Collaborators:International Gay and Lesbian Human Rights Commission,Center for Creative Initiatives in Health and Population (CCIHP),World Assembly of Youth,UN MGCY,SOS Children’s Villages,Muslims for Progressive Values,LGBTIQ Constituency AP-RCEM,International Planned Parenthood Federation,Russian Fair Trade Organization,Youth Coalition for Sexual and Reproductive Rights,ASTRA Youth,Advocates for Youth,Society for the Psychological Study of Social Issues,YouAct,Women’s Global Network for Reproductive Rights (WGNRR),WOMEN ENVIRONMENTAL PROGRAMME,Espolea A.C.,ACT!2015,Caribbean Leadership Network on Population and Development.

The statement is acessible here.

“A Vision for Urgent Action on health,education and development” statement at 7th July IGN session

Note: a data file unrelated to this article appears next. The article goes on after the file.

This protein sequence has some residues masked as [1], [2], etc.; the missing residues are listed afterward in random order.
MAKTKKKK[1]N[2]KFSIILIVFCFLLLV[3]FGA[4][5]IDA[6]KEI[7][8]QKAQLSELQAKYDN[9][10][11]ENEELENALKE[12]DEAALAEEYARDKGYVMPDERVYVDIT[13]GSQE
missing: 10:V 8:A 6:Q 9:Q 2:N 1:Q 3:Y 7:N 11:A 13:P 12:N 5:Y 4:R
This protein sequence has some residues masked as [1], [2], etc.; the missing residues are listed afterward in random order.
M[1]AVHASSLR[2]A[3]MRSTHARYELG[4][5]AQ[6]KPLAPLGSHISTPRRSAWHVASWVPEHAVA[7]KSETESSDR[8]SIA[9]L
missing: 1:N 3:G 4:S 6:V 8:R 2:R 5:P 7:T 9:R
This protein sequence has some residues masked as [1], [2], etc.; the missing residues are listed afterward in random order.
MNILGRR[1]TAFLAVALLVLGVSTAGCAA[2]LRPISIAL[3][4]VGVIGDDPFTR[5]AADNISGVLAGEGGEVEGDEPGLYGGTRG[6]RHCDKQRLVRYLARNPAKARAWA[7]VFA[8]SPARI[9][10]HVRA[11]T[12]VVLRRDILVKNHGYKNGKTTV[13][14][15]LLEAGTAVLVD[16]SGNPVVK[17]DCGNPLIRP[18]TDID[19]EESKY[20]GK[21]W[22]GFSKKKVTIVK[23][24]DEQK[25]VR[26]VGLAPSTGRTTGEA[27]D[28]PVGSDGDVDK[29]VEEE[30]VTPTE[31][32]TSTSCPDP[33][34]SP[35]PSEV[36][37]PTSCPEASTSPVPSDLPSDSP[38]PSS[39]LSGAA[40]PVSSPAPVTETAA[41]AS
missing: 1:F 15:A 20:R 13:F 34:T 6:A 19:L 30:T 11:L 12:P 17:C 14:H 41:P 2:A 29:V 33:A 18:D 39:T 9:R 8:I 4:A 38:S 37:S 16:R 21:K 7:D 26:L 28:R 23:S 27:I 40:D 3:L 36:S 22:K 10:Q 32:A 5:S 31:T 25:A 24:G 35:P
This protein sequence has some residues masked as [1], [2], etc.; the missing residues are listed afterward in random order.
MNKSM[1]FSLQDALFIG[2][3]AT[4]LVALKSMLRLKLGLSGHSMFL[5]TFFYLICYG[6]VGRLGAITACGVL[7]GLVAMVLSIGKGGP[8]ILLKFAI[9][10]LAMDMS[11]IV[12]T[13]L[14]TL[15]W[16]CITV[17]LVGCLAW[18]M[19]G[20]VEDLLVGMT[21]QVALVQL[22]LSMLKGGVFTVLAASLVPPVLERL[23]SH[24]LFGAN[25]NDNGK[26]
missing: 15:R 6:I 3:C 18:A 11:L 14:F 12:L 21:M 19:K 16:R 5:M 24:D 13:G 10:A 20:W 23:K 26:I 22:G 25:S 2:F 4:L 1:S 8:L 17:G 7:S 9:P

“A Vision for Urgent Action on health, education and development”

I am speaking on behalf of civil society working in the area of education and the Health in the Post-2015 NGO Coalition, whose statement is signed by over 50 organizations.

Education and health for all are critical factors to enable the fulfillment of the entire SDG agenda, a fact that should be explicit in the Declaration. It should state clearly that all governments will work towards achieving the full set of goals and targets. This requires specific and time-bound actions and not -- as now weakly worded for non-communicable diseases, “ to devoting greater efforts”.

We expect Member States to deliver quality, essential, affordable services for education and health, for all. Public private partnerships must be entered into with extreme caution, and with strong regulation and accountability mechanisms in place, and with protection from policymaking.

We wish to highlight the following specific issues: